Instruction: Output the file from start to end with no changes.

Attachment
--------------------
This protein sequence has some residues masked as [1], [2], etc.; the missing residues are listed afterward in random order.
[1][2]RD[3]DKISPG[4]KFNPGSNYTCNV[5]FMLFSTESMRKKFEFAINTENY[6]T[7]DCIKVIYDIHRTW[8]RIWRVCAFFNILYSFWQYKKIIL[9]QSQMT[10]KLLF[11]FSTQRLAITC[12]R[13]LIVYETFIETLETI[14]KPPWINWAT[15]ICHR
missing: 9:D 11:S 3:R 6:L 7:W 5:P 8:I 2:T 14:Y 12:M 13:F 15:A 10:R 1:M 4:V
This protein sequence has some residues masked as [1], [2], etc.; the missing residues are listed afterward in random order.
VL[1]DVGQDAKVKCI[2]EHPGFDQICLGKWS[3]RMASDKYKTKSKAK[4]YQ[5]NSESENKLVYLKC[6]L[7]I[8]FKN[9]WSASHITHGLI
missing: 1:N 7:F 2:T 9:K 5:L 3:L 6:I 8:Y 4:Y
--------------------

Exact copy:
This protein sequence has some residues masked as [1], [2], etc.; the missing residues are listed afterward in random order.
[1][2]RD[3]DKISPG[4]KFNPGSNYTCNV[5]FMLFSTESMRKKFEFAINTENY[6]T[7]DCIKVIYDIHRTW[8]RIWRVCAFFNILYSFWQYKKIIL[9]QSQMT[10]KLLF[11]FSTQRLAITC[12]R[13]LIVYETFIETLETI[14]KPPWINWAT[15]ICHR
missing: 9:D 11:S 3:R 6:L 7:W 5:P 8:I 2:T 14:Y 12:M 13:F 15:A 10:R 1:M 4:V
This protein sequence has some residues masked as [1], [2], etc.; the missing residues are listed afterward in random order.
VL[1]DVGQDAKVKCI[2]EHPGFDQICLGKWS[3]RMASDKYKTKSKAK[4]YQ[5]NSESENKLVYLKC[6]L[7]I[8]FKN[9]WSASHITHGLI
missing: 1:N 7:F 2:T 9:K 5:L 3:L 6:I 8:Y 4:Y